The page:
NAIP, HIAP1/cIAP2, HIAP2/cIAP1, and XIAP were examined in Sprague-Dawley rats and C57/Bl6 mice after 2 d of 109 CFU/d of Lp299v. In C57/Bl6 mice, HIAP2/cIAP1 (158% control ± 31, p < 0.001, Fig. 5A, bar 4) and NAIP (151% control ± 36, p < 0.0001, Fig. 5A, bar 2) mRNA expression levels were greater than in control mice receiving water alone. In contrast, jejunal HIAP1/cIAP2 (102% control ± 18, Fig. 5A, bar 3) and XIAP (98% control ± 22, Fig. 5A, bar 5) mRNA levels were similar to water administered control animals. Results from the rat treatment groups demonstrated the same trend. For all genes evaluated in rat and mice, Lpadh-failed to induce expression levels beyond control values.
Sprague-Dawley rat segments were assessed for IAP expression. The rodent homologues of HIAP2/cIAP1 levels in the rat jejunum increased ∼2-fold after a 2-d course of Lp299v (Fig. 5B, compare lane 2 at 68 kD) compared with control animals receiving water (Fig. 5B, compare lane 4). In contrast, no significant HIAP2/cIAP1 protein expression was noted in ileal samples from animals receiving Lp299v (Fig. 5B, compare lane 1 at 68 kD) versus controls (Fig. 5B, compare lane 1). Similarly, HIAP1/cIAP2 (70 kD) remained unchanged.
Daily oral administration of a single probiotic microbe is not effective in sustaining Muc3 up-regulation.
To evaluate the sustainability of probiotic-induced response, rats received 107 CFU/d of Lp299v for 2 to 20 d before killing. Lp299v was shown to significantly up-regulate Muc3 after 2 d in the jejunum and ileum (219% control ± 63 and 165% control ± 63 respectively, p < 0.05) with expression decreasing after 5 d (155% control ± 13 and 134% control ± 5 in the jejunum and ileum, respectively). Following, both 10 and 20 d of daily probiotic administration, Muc3 expression levels were similar to controls (Fig. 6). Immunofluorescence of the rat jejunum demonstrated Muc3 expression was increased after 2 d of Lp299v treatment (Fig. 2, C2) compared with both the controls (Fig. 2, C1) and tissue collected after Lp299v administration for 20 d (Fig. 2, C3).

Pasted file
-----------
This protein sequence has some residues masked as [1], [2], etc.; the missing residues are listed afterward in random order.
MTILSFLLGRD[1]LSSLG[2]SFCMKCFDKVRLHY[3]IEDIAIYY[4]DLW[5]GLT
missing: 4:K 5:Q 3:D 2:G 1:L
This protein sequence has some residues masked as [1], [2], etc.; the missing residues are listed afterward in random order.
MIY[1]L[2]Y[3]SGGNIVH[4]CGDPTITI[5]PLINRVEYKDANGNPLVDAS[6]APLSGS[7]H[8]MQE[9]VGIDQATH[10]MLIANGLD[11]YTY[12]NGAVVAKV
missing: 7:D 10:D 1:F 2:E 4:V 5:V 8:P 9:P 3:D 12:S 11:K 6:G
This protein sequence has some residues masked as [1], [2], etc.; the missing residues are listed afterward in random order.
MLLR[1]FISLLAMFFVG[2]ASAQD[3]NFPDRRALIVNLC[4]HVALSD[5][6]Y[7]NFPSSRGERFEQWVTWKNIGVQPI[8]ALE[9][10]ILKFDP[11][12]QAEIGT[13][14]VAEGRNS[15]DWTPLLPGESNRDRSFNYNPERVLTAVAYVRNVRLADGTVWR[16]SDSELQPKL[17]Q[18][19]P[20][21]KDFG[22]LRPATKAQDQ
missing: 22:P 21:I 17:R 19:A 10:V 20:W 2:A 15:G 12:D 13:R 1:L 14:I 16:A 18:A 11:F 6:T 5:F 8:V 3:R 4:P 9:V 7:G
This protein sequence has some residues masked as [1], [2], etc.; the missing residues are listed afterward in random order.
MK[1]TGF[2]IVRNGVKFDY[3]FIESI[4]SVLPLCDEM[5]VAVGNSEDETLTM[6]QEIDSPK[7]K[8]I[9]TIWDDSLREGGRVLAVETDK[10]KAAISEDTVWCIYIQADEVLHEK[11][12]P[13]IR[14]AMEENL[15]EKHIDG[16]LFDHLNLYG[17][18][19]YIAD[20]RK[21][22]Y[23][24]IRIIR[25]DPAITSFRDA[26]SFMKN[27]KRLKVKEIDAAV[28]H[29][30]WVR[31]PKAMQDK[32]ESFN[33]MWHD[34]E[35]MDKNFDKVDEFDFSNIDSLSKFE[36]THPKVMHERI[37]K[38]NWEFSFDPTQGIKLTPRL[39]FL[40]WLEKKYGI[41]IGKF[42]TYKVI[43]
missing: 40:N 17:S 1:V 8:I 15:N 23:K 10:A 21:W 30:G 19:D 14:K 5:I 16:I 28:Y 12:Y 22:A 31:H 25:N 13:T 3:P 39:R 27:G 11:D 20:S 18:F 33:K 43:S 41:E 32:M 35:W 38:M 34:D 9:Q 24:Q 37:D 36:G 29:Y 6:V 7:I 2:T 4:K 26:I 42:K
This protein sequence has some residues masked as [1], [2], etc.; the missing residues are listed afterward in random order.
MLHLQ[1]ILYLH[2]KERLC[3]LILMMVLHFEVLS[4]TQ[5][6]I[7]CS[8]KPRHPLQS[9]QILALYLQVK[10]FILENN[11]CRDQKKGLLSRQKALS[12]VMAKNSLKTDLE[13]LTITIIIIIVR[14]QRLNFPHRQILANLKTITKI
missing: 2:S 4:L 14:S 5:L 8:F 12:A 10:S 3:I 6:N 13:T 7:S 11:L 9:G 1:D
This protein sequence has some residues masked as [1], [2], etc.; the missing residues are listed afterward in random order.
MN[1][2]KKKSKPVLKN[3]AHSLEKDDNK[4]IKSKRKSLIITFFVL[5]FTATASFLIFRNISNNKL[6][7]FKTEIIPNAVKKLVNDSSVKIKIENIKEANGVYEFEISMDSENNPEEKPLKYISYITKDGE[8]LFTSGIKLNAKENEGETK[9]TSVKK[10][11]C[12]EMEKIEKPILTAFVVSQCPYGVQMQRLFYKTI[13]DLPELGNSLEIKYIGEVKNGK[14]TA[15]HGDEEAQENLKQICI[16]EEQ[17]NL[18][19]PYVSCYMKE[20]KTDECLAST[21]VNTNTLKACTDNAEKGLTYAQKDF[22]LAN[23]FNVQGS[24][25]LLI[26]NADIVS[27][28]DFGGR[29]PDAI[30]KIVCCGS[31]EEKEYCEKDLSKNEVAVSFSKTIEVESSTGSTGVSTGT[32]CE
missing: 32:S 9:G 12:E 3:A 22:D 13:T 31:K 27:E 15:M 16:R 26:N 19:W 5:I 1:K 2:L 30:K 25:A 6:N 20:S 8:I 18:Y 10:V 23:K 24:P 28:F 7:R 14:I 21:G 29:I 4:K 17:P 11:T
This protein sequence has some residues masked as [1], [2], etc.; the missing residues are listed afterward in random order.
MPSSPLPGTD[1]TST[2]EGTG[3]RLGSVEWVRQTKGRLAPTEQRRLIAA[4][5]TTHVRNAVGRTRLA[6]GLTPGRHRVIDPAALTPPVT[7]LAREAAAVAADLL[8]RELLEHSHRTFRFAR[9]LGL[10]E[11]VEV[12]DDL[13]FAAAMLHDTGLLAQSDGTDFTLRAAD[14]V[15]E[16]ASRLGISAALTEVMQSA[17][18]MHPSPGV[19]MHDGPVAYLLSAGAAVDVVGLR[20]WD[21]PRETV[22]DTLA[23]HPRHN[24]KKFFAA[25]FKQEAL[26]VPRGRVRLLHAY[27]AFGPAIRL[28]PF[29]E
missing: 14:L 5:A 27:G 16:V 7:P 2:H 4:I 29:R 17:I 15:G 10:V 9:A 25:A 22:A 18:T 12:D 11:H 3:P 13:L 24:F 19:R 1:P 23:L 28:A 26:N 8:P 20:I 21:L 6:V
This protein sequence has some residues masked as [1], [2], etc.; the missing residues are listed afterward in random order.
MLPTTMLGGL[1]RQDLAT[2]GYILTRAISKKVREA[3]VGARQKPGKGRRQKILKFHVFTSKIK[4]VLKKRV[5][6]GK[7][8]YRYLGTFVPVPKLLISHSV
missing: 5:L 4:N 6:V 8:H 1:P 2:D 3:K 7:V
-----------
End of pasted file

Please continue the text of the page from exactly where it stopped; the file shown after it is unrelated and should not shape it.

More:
Muc3 mRNA up-regulation is sustained using pulse probiotic administration.
With the time-limited effect of Muc3 modulation from a single agent probiotic by 10 d, we tested the effects of varying the strain administered and time course. With a single probiotic agent (i.e. Lp299v) administered for 10 d, jejeunal Muc3 expression at 10 d was similar to control animals receiving water only (89% control ± 30, Continuous, SA in Fig. 7). With the daily ingestion of BbR0071 given over a period of 10 d followed sequentially by Lp299v for 2 d, there was a failure to sustain Muc3 mRNA expression above control animals receiving sterile water (111% control ± 33, Continuous, S in Fig. 7). However, both Muc3 gene and protein expression were increased after 2 d BbR0071 and then 8 d of water followed by 2 d Lp299v (Fig. 2, C4; Fig. 7, Pulse, S, 189% controls ± 15%, p < 0.001). We did not detect a significant effect using pulsed single agent protocol; that is, 2 d of Lp299v 107 CFU/d followed by 8 d of sterile water followed by 2 d of 107 CFU/d Lp299v before killing. Nor did we notice any additive effect with the concurrent addition of both BbR0071 and LlR0011 with respect to Muc3 or Muc2 expression above levels achieved using a single probiotic agent.